“I’m talking office buildings, factories, warehouses, retail stores… massive buildings and pieces of land….

“This company rakes in millions from companies including Corning, Pennzoil, and Verizon.

“(In fact, it owns over 70 giant, cash cranking commercial properties.)

“And as I mentioned earlier, this firm is required by law to pay out 90% of the profits from its real estate business into the Real Estate Tax Rebate Program.

“That’s $171 million… paid out to citizens like you and me – each year.

“That’s why out of the select few companies funding this government-mandated Real Estate Tax Rebate Program… this one company is safest I know of to help you earn back the money you’ve had to pay on taxes over the years – AND collect a regular income.

“Plus, over the past couple years, it’s continued to contribute more and more to the Real Estate Tax Rebate Program – paying out bigger checks every time!

“And the next check is scheduled to be paid out in the next 30 days…

“But in order to collect – you must be enrolled in the Real Estate Tax Rebate program by: May 16, 2013.”

So they’re not great clues — the specific tenants, the number of properties, the fact that it’s a REIT, etc. — but that’s enough to fill up the Thinkolator about halfway and give it something to chew on. A few minutes later and our answer comes out the other end: This is most likely Gladstone Commercial (GOOD), a commercial REIT that’s chaired (as are the other public Gladstone companies — Gladstone Capital, Gladstone Investment, etc.) by David Gladstone.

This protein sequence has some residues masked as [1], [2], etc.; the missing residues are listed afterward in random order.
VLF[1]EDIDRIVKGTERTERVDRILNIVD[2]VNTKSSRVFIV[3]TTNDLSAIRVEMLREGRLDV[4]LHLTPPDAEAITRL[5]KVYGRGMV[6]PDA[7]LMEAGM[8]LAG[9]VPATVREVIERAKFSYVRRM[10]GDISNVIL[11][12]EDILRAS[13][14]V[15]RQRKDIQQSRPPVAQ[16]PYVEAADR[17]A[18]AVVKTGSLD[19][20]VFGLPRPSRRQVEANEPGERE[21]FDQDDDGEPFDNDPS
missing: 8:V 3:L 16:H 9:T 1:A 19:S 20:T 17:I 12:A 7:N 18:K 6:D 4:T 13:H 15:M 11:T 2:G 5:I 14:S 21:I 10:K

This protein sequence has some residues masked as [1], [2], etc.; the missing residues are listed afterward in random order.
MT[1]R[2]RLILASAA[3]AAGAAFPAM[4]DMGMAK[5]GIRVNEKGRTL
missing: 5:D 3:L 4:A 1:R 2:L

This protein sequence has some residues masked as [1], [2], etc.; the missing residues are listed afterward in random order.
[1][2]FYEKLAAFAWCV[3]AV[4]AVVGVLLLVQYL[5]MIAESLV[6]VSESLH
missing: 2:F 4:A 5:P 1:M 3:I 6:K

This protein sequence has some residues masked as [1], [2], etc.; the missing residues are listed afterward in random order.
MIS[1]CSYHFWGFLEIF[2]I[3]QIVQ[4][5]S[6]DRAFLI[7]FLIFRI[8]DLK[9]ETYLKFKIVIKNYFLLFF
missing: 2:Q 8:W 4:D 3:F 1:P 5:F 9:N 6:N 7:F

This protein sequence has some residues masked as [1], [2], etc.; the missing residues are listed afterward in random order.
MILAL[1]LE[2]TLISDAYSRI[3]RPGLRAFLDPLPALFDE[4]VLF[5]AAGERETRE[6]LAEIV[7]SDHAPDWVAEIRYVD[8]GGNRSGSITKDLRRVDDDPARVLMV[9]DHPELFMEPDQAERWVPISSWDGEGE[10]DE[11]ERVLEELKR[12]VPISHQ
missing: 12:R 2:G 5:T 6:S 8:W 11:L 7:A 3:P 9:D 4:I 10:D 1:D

This is a pretty stable REIT, so we can give Wyatt credit on that front — they do own “more than 70” buildings (81 as of the last count I saw), and they stress stability over growth. They have paid a monthly dividend for many years, and the dividend has been unchanged since it was last raised in early 2008.

Of course, it has a nice yield — just under 8% — but it’s not a free “rebate check.” To get your check for one of those big payouts teased in the ad, like $6,000+, you’d first have to buy in to Gladstone by purchasing something close to $100,000 worth of stock — assuming that they are able to keep paying the dividend, and I don’t know any specific reason why they wouldn’t, then $100,000 invested today into GOOD at roughly $20 a share would get you about 5,000 shares. And those 5,000 shares would each spit out 12.5 cents in dividends per month, so your monthly take would be $625. Not bad … and higher than my property taxes … but still, you did pitch in $100,000 to get there.